As summer rolls into fall, Americans are traveling in droves to see the beauty of nature as the seasons change.
They’ll explore and post countless photos on Instagram and Facebook on a quest to inspire others and garner attention for themselves.
But this modern take on coexisting with nature is killing us – literally.
Mark Twain once said, “Life is short, break the rules… Twenty years from now, you will be more disappointed by the things you didn’t do than the ones you did.”
Now, most of the time, I’m in total agreement with that.
We all have a little bit of rebel within. Life would be pretty boring if we didn’t have some adventurous souls willing to take a little risk to explore and discover for the rest of us.
Like we tell our kids over and over – and over – some rules are put in place to keep us safe… to prevent that little thing called death for as long as possible.
But there are those who think they’re invincible.
They’re usually young, but still old enough to know better.
But they aren’t going to have twenty years left if they ignore every safety recommendation.
And for this, they’re also idiots.
Just a little bit closer
“I come to the forbidden edge…” – Muriel Strode
So, it’s selfie season (isn’t it always?), and the change in scenery gets people out into the mountains to leaf-peep or hike or see wildlife as it emerges for mating season.
There are millions of acres of national parkland in the U.S., and they are very photogenic. But getting that perfect shot is costing people their lives and also destroying the nature they’re so fond of.
More than 300 people die in national parks annually, but park rangers say the actual risk of death in national parks is very low.
So what’s the deal? Well, the risk is low if you follow the safety rules. (Hint: Don’t be an idiot.)
Yes, people die of heart attacks or natural causes because they pushed themselves too far. But they also die of exposure because they didn’t want to stay on a marked trail, or they want that perfect selfie that makes them look like they’re leaping off a cliff.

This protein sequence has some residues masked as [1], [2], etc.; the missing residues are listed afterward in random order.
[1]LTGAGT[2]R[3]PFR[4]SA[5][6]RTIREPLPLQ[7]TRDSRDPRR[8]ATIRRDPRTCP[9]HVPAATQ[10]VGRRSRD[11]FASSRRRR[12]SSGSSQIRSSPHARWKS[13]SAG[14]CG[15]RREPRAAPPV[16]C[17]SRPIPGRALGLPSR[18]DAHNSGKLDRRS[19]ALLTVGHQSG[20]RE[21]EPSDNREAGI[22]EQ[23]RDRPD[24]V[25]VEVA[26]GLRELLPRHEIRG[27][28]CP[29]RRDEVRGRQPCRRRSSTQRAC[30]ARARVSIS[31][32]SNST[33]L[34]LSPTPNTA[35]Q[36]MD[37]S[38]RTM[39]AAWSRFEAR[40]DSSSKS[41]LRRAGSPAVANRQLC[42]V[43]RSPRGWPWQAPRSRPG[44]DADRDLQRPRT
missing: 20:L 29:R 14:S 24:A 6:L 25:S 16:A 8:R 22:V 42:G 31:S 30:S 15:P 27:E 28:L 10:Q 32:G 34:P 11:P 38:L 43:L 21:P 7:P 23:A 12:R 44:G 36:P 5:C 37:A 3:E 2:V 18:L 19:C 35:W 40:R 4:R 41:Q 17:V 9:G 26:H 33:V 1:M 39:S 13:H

Problem is, they get their wish.
Multiple deaths occur each year because selfie-seekers and Instagram junkies get too close to the edge in search of likes. Or they climb over a guardrail in order to rid their photo of any trace of civilization.
During the government shutdown that started late last year, people died because they decided to take risks in national parks – and because there were no park rangers on duty to help them when they got hurt.
In December 2018, a teenage girl fell to her death from an overlook in Glen Canyon Recreation Area in Arizona. The next day – on Christmas – a man died from a head injury sustained by a fall at Yosemite.
In March of this year, one man was killed and several others injured when climbing rocks near waterfalls.
The death occurred at Yosemite; the injuries in other California parks. All of them had veered off the marked trails to get up close and personal in dangerous areas that are off-limits for a reason.
And at the Grand Canyon, where park rangers are on constant alert, 125 people have died from falls in the last hundred years.
The most recent deaths included a man who fell 400 feet to his death in April of this year because he got too close to the edge of the South Rim and a tourist who lost his footing and plunged from the edge while taking a photo.
Both fatalities occurred within the same week — despite posted signs, guardrails, warnings by rangers, and the human instinct to avoid mortal danger.